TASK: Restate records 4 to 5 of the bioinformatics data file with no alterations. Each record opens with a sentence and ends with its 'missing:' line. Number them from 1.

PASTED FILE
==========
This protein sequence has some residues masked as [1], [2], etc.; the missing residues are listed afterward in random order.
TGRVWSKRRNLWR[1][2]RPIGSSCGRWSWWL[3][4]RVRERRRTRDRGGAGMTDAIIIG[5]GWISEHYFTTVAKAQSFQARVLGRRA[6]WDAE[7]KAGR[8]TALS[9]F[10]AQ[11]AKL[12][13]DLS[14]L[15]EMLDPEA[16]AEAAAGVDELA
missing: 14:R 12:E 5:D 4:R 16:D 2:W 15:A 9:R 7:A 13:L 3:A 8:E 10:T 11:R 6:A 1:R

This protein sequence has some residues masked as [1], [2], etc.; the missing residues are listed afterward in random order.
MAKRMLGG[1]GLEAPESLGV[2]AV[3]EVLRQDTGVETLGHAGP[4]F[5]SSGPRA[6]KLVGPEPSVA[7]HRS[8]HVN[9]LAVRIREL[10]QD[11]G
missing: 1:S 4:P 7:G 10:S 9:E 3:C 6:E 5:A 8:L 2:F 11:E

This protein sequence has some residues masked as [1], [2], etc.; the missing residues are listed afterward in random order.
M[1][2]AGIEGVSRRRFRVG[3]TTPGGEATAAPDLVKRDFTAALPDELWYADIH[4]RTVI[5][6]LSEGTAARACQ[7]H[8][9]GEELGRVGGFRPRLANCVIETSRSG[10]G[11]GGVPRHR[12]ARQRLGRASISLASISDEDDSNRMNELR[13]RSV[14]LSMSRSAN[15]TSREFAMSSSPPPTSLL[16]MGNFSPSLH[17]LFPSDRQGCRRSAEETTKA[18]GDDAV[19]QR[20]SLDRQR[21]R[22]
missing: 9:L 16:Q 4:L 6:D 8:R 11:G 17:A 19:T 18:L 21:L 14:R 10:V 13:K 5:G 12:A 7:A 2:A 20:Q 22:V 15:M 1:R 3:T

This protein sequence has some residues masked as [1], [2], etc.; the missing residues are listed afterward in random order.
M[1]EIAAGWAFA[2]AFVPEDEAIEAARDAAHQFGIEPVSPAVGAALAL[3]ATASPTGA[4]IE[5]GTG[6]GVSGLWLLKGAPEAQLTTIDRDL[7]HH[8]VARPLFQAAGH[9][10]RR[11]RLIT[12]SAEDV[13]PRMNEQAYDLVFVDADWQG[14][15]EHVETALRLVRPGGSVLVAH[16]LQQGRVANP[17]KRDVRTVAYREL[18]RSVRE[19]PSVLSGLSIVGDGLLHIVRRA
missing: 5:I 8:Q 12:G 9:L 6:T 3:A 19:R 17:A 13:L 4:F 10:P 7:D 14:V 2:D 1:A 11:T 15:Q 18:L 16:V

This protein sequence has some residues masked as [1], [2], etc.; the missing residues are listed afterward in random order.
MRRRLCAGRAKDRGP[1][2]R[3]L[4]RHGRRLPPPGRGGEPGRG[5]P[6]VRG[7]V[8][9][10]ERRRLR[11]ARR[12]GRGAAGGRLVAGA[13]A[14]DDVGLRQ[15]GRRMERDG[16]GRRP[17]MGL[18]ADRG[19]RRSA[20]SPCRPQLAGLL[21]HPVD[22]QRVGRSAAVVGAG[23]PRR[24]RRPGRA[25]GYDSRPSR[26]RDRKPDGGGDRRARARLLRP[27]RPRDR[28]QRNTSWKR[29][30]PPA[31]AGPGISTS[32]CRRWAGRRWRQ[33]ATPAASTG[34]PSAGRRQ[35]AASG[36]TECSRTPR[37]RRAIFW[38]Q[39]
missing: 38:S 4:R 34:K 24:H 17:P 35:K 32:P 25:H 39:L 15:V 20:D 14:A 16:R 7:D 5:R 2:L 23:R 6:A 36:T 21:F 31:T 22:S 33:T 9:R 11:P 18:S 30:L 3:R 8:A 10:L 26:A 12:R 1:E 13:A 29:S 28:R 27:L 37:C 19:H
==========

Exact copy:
This protein sequence has some residues masked as [1], [2], etc.; the missing residues are listed afterward in random order.
M[1]EIAAGWAFA[2]AFVPEDEAIEAARDAAHQFGIEPVSPAVGAALAL[3]ATASPTGA[4]IE[5]GTG[6]GVSGLWLLKGAPEAQLTTIDRDL[7]HH[8]VARPLFQAAGH[9][10]RR[11]RLIT[12]SAEDV[13]PRMNEQAYDLVFVDADWQG[14][15]EHVETALRLVRPGGSVLVAH[16]LQQGRVANP[17]KRDVRTVAYREL[18]RSVRE[19]PSVLSGLSIVGDGLLHIVRRA
missing: 5:I 8:Q 12:G 9:L 6:T 3:A 19:R 17:A 13:L 4:F 10:P 7:D 14:V 2:D 1:A 11:T 15:Q 18:L 16:V

This protein sequence has some residues masked as [1], [2], etc.; the missing residues are listed afterward in random order.
MRRRLCAGRAKDRGP[1][2]R[3]L[4]RHGRRLPPPGRGGEPGRG[5]P[6]VRG[7]V[8][9][10]ERRRLR[11]ARR[12]GRGAAGGRLVAGA[13]A[14]DDVGLRQ[15]GRRMERDG[16]GRRP[17]MGL[18]ADRG[19]RRSA[20]SPCRPQLAGLL[21]HPVD[22]QRVGRSAAVVGAG[23]PRR[24]RRPGRA[25]GYDSRPSR[26]RDRKPDGGGDRRARARLLRP[27]RPRDR[28]QRNTSWKR[29][30]PPA[31]AGPGISTS[32]CRRWAGRRWRQ[33]ATPAASTG[34]PSAGRRQ[35]AASG[36]TECSRTPR[37]RRAIFW[38]Q[39]
missing: 38:S 4:R 34:K 24:H 17:P 35:K 32:P 25:H 39:L 15:V 20:D 14:A 16:R 7:D 5:R 2:L 23:R 6:A 36:T 21:F 31:T 22:S 33:T 9:R 11:P 18:S 30:L 3:R 8:A 10:L 26:A 12:R 1:E 13:A 29:S 28:R 27:L 37:C 19:H